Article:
posted by jessamyn at 10:57 AM on May 26, 2010


Thanks for letting us hear from you again.

I probably should have taken the anger/abuse issues more seriously, because they actually surfaced before we got married, but not long after we moved in together, big shock there.

If there is a long-existant pattern on this going on and it pre-dates your son, than I think that changes the lay of the land. I'm not going to start yelling "OMG GET TO A SHELTER!" or anything, but I think you should just admit that this marriage is not healthy, for you or your son, and file for seperation so you're not all living together.

I have set ultimatums before, in therapy, and they usually work for a while, and then some kind of stressor happens and everything is back to crap.


Yeah no big shock there either. If he's not actively pursuing mechanisms for change - anger management, personal therapy, group therapy - on his own initiative, than a promise to change in the face of an ultimatum is not only meaningless, it's lazy. It's the path of least resistance because it means the least change. It's worthless.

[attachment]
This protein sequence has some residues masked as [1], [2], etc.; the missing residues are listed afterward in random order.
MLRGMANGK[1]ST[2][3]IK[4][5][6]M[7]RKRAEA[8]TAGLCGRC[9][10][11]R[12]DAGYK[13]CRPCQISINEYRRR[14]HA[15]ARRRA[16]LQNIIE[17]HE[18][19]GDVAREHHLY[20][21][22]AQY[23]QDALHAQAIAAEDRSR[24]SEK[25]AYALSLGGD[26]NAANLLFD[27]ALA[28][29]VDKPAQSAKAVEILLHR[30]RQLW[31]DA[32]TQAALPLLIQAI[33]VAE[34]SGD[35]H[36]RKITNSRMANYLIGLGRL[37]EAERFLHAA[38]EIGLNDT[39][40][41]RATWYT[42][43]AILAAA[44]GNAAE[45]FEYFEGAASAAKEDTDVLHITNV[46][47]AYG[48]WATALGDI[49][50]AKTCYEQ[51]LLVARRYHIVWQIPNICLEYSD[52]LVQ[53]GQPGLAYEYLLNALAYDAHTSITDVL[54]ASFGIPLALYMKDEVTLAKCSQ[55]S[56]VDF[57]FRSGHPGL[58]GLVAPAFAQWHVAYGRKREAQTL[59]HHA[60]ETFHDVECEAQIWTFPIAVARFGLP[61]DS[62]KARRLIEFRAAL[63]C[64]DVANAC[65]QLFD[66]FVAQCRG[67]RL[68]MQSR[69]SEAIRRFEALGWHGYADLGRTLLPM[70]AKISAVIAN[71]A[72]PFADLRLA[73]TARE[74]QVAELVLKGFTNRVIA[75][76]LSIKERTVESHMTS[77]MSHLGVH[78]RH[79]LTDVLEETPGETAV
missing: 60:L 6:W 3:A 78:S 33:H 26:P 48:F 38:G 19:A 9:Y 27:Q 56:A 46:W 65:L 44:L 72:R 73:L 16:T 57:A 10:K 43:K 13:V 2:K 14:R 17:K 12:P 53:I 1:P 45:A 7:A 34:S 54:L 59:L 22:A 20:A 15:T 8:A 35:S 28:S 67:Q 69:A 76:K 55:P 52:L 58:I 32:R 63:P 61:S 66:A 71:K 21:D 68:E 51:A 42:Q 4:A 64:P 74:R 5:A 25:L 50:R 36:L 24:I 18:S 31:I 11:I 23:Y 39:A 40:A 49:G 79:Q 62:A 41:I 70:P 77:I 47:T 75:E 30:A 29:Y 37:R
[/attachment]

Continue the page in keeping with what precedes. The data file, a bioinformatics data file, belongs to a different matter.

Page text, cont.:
Seperation can lead to reconcilliation or divorce; I'd let his actions rather than your wishes, finanaces or real estate attachments lead there.

I would also point out that you know you are not coping very well and you need to take some initiative to deal with that reality too. Some personal therapy and some dedication to learning about better parenting skills would probably make life with your son much better, especially in a stressful transition to being a single-parent household. This is going to get harder before it gets better, and you need to proactively suit up for that.